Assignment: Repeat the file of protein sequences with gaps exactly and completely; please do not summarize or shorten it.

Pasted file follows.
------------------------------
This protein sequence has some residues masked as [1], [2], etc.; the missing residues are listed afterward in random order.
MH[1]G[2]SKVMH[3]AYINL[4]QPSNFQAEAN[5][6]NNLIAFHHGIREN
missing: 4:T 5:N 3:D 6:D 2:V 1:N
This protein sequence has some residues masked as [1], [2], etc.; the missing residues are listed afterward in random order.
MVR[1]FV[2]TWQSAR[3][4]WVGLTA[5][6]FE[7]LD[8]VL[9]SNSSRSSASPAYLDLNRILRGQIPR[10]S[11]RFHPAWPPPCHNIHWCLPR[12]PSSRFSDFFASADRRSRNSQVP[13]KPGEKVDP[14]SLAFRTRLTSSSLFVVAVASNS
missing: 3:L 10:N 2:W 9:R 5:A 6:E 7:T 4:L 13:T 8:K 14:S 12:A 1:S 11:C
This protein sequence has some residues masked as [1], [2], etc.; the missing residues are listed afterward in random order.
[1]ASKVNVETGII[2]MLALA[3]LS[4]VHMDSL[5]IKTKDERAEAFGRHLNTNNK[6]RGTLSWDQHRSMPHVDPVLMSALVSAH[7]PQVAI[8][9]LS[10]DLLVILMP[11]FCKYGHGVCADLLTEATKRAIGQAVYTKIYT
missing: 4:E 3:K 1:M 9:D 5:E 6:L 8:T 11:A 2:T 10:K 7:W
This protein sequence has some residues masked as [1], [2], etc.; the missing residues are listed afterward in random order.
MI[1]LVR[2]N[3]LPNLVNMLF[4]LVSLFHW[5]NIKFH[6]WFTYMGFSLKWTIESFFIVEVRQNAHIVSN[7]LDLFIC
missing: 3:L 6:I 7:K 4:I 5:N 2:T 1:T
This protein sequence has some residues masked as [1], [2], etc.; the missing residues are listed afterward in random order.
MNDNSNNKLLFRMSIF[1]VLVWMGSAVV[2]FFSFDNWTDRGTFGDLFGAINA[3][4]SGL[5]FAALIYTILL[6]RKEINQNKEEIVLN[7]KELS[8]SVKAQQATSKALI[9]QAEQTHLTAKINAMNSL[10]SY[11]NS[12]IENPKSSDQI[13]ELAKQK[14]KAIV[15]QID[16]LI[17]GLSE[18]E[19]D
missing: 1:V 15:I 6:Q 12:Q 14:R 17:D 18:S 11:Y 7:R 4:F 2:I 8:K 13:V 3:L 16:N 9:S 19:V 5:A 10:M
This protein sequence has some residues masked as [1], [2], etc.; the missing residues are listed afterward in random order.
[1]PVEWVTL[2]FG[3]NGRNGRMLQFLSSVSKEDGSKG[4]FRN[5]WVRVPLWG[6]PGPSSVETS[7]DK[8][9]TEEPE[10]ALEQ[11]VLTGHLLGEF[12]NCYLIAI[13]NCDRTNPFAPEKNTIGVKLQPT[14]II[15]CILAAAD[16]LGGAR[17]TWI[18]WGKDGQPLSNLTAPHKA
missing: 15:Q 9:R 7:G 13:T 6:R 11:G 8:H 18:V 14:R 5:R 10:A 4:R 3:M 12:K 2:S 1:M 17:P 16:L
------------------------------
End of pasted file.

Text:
This protein sequence has some residues masked as [1], [2], etc.; the missing residues are listed afterward in random order.
MH[1]G[2]SKVMH[3]AYINL[4]QPSNFQAEAN[5][6]NNLIAFHHGIREN
missing: 4:T 5:N 3:D 6:D 2:V 1:N
This protein sequence has some residues masked as [1], [2], etc.; the missing residues are listed afterward in random order.
MVR[1]FV[2]TWQSAR[3][4]WVGLTA[5][6]FE[7]LD[8]VL[9]SNSSRSSASPAYLDLNRILRGQIPR[10]S[11]RFHPAWPPPCHNIHWCLPR[12]PSSRFSDFFASADRRSRNSQVP[13]KPGEKVDP[14]SLAFRTRLTSSSLFVVAVASNS
missing: 3:L 10:N 2:W 9:R 5:A 6:E 7:T 4:L 13:T 8:K 14:S 12:A 1:S 11:C
This protein sequence has some residues masked as [1], [2], etc.; the missing residues are listed afterward in random order.
[1]ASKVNVETGII[2]MLALA[3]LS[4]VHMDSL[5]IKTKDERAEAFGRHLNTNNK[6]RGTLSWDQHRSMPHVDPVLMSALVSAH[7]PQVAI[8][9]LS[10]DLLVILMP[11]FCKYGHGVCADLLTEATKRAIGQAVYTKIYT
missing: 4:E 3:K 1:M 9:D 5:E 6:L 8:T 11:A 2:T 10:K 7:W
This protein sequence has some residues masked as [1], [2], etc.; the missing residues are listed afterward in random order.
MI[1]LVR[2]N[3]LPNLVNMLF[4]LVSLFHW[5]NIKFH[6]WFTYMGFSLKWTIESFFIVEVRQNAHIVSN[7]LDLFIC
missing: 3:L 6:I 7:K 4:I 5:N 2:T 1:T
This protein sequence has some residues masked as [1], [2], etc.; the missing residues are listed afterward in random order.
MNDNSNNKLLFRMSIF[1]VLVWMGSAVV[2]FFSFDNWTDRGTFGDLFGAINA[3][4]SGL[5]FAALIYTILL[6]RKEINQNKEEIVLN[7]KELS[8]SVKAQQATSKALI[9]QAEQTHLTAKINAMNSL[10]SY[11]NS[12]IENPKSSDQI[13]ELAKQK[14]KAIV[15]QID[16]LI[17]GLSE[18]E[19]D
missing: 1:V 15:I 6:Q 12:Q 14:R 17:D 18:S 11:Y 7:R 4:F 2:I 8:K 13:V 3:L 16:N 9:S 19:V 5:A 10:M
This protein sequence has some residues masked as [1], [2], etc.; the missing residues are listed afterward in random order.
[1]PVEWVTL[2]FG[3]NGRNGRMLQFLSSVSKEDGSKG[4]FRN[5]WVRVPLWG[6]PGPSSVETS[7]DK[8][9]TEEPE[10]ALEQ[11]VLTGHLLGEF[12]NCYLIAI[13]NCDRTNPFAPEKNTIGVKLQPT[14]II[15]CILAAAD[16]LGGAR[17]TWI[18]WGKDGQPLSNLTAPHKA
missing: 15:Q 9:R 7:G 13:T 6:R 11:G 8:H 18:V 14:R 5:R 10:A 4:R 3:M 12:K 2:S 1:M 17:P 16:L